Meet the Archivist – Erin Walsh, Port Hope Archives

It is April and along with those April showers it also brings with it Archives Awareness Week.  We thought it was be interesting to once again learn more about our members and the various institutions that make up DRAAG!

TAP - E  Walsh P  B  Bolton 2011

Photo credit to Ted Amsden

Today we are going to learn more about Erin Walsh, Archivist at the Port Hope Archives. Erin Walsh has been the archivist at the Port Hope Archives since the fall of 2009.  She graduated from the Faculty of Information at the University of Toronto that same year; and has worked in the heritage field for 8 years.

What do you do at the Port Hope Archives?

Because the Port Hope Archives is a stand-alone institution, I have to wear a lot of hats, but technically my title is “Archivist.”  I’m responsible for the well-being of the collection, accepting and processing donations, facilitating access to the collection (and other resources we have at the PHA), volunteer management, outreach and events, social media, office administration, and even maintaining the website!

Why did you choose this career?

It was while I was doing my undergrad degree at Trent University that I decided to become an archivist.

Originally, I had intended to become a high school Drama and History teacher, until I realized that everyone else doing a History degree was also going to be a teacher.  At that point I made an appointment with a career councillor at Trent, and she suggested I look into being a librarian/archivist.

I talked to a few people involved in the field, eventually I started volunteering at the Peterborough Museum and Archives, and fell in love!

What is your favourite part of your job?

I love my job!

Mostly because I get to do a little bit of something different every day.  I could never decide which aspect of archival studies I liked most, so I knew I wanted to work in a small archives where I could dabble in everything.

How did you get into the archival field?

While I was a student at Trent, I volunteered at the Peterborough Museum & Archives.  It was Mary Charles (the archivist there), who convinced me to pursue archival studies.

I enrolled in the Faculty of Information [Studies] at the University of Toronto; and in 2009, I graduated with a Master of Information Studies, with a focus on both librarianship and archives & records management.  That same year I started at the Port Hope Archives.

While I was in graduate school, I worked at the University College Archives (UofT), Clarington Museums and Archives, Oshawa Public Libraries, and did an internship at the Ontario Association of Art Galleries; all positions where I learned A LOT about archives and records management.

What is your favourite memory of the Archives?

My favourite memory of working at the Port Hope Archives occurred in late fall of 2012.  We had been in contact with a potential donor regarding some original land deeds, diaries, family history tapes, etc.; all part of this AMAZING family collection.*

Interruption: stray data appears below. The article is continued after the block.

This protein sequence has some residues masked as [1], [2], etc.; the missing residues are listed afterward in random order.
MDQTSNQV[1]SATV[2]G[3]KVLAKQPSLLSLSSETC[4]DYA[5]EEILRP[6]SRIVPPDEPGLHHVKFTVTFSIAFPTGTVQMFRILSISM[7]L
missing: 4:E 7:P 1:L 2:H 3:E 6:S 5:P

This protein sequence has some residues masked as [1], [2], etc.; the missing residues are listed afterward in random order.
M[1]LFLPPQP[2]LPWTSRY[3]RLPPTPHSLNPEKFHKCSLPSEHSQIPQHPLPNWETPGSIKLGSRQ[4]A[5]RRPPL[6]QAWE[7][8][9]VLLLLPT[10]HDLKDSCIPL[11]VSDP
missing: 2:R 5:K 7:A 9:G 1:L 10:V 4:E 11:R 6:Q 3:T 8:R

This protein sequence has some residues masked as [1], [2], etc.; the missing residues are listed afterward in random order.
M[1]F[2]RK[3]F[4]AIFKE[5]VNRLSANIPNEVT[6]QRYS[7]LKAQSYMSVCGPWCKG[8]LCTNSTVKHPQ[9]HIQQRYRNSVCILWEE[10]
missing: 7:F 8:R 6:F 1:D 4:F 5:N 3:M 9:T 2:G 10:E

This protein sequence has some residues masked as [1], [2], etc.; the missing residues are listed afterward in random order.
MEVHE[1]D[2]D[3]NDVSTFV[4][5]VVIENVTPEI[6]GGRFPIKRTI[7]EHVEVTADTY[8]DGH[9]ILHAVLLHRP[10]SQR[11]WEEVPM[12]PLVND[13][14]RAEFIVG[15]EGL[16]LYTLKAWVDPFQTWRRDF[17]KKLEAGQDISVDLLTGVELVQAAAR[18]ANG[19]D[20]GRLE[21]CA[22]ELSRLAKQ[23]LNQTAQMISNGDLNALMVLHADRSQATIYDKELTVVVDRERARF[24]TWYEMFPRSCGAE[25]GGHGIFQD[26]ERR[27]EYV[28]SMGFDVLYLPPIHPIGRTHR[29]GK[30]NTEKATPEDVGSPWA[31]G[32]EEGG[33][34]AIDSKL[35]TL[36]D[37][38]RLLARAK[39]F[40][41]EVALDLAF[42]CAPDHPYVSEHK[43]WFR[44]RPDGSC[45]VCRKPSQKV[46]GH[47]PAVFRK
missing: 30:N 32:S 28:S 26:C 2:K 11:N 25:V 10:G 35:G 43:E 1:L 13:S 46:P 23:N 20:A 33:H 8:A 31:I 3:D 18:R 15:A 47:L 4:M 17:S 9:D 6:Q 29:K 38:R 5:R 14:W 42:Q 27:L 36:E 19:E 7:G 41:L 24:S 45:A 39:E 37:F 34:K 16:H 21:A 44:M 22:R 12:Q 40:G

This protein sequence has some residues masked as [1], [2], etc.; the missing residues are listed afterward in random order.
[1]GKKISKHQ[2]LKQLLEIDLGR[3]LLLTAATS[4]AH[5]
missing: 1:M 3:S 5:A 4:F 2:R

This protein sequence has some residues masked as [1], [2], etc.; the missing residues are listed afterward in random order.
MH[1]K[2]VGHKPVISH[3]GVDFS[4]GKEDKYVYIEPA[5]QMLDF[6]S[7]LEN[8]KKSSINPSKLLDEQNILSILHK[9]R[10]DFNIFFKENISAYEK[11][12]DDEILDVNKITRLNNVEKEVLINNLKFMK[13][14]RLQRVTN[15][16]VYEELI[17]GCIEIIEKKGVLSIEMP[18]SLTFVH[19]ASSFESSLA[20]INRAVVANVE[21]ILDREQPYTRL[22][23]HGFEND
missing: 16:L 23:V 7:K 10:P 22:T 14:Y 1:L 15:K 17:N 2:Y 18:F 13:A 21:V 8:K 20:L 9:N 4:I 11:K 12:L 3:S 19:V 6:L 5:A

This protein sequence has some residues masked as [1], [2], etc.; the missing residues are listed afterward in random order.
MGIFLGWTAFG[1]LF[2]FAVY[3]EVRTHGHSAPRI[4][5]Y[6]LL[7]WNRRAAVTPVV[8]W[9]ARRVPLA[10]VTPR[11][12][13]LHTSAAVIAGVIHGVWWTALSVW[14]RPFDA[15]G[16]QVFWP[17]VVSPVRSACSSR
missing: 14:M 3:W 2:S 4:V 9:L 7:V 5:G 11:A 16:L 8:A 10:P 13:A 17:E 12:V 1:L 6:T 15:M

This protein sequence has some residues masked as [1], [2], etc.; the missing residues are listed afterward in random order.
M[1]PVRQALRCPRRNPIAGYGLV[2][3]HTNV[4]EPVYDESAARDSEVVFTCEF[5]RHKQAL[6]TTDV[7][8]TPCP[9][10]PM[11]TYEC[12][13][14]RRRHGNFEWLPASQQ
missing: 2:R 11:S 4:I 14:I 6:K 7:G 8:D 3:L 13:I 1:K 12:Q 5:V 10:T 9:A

When she came to donate the collection, she brought a bunch of relatives and had a mini family reunion at the archives.  It was such a lovely moment!  And highlighted all the wonderful reasons why I love being an archivist.

*The collection is the Goheen Family Collection (PHA# 2012.55) if you’re interested in more information!

Do you have a favourite artifact or collection?

I’ve been mulling over this question, because we have so many great items in our collection!  If I was forced to choose, I would say it’s a tie between:

  1. Thos. Ward’s Baptismal Certificate:

Thomas Ward was born in England to Thomas Sr. and Sarah, and was baptized in the Parish of St. Andrew, Holborn, on July 23rd 1770.  He immigrated to Canada in the early 19th century and settled in Hope Township.  When the War of 1812 began he volunteered and was stationed as a Captain patrolling the shoreline of Lake Ontario from York to Presqu’ile.  He appears in Hope Township in the 1851 Census of Canada West at the age of 82; and the 1861 Census of Upper Canada at the age of 91.  It is assumed that he died in 1861, sometime after the census was taken, when he was also buried in St. Mark’s Anglican Cemetery.

Thomas Ward, besides his distinguished service to the crown, has the honour of being the original owner of the oldest document in the Port Hope Archives’ collection.  The baptismal certificate dated 1788 gives a lot of crucial information about Thomas’ early years in England; it also out-ages all other documents in our collection, even pre-dating the settlement of Port Hope itself.

  1. Wilbur P. Baulch World War I Diary:

Wilbur Penorwood Baulch was born on April 25th, 1890 in Woodstock, Ontario to Samuel Fredrick Baulch and Ida Martha White Davis. Wilbur married Clara Beatrice Dunkley (1892-1976) on February 16th, 1915 and they had one son, Fredrick William Arthur Baulch. Samuel Fredrick, Ida Martha, Wilbur Penorwood and Clara Beatrice are all buried at Welcome United Cemetery, in the Municipality of Port Hope.

If you want more information on Wilbur and the diary, please visit our website: http://www.porthopearchives.com/wilbur-p-baulch.html

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About durhamregionareaarchivesgroup

DRAAG is the professional group for archives and repositories of the local history of Durham Region and surrounding areas.
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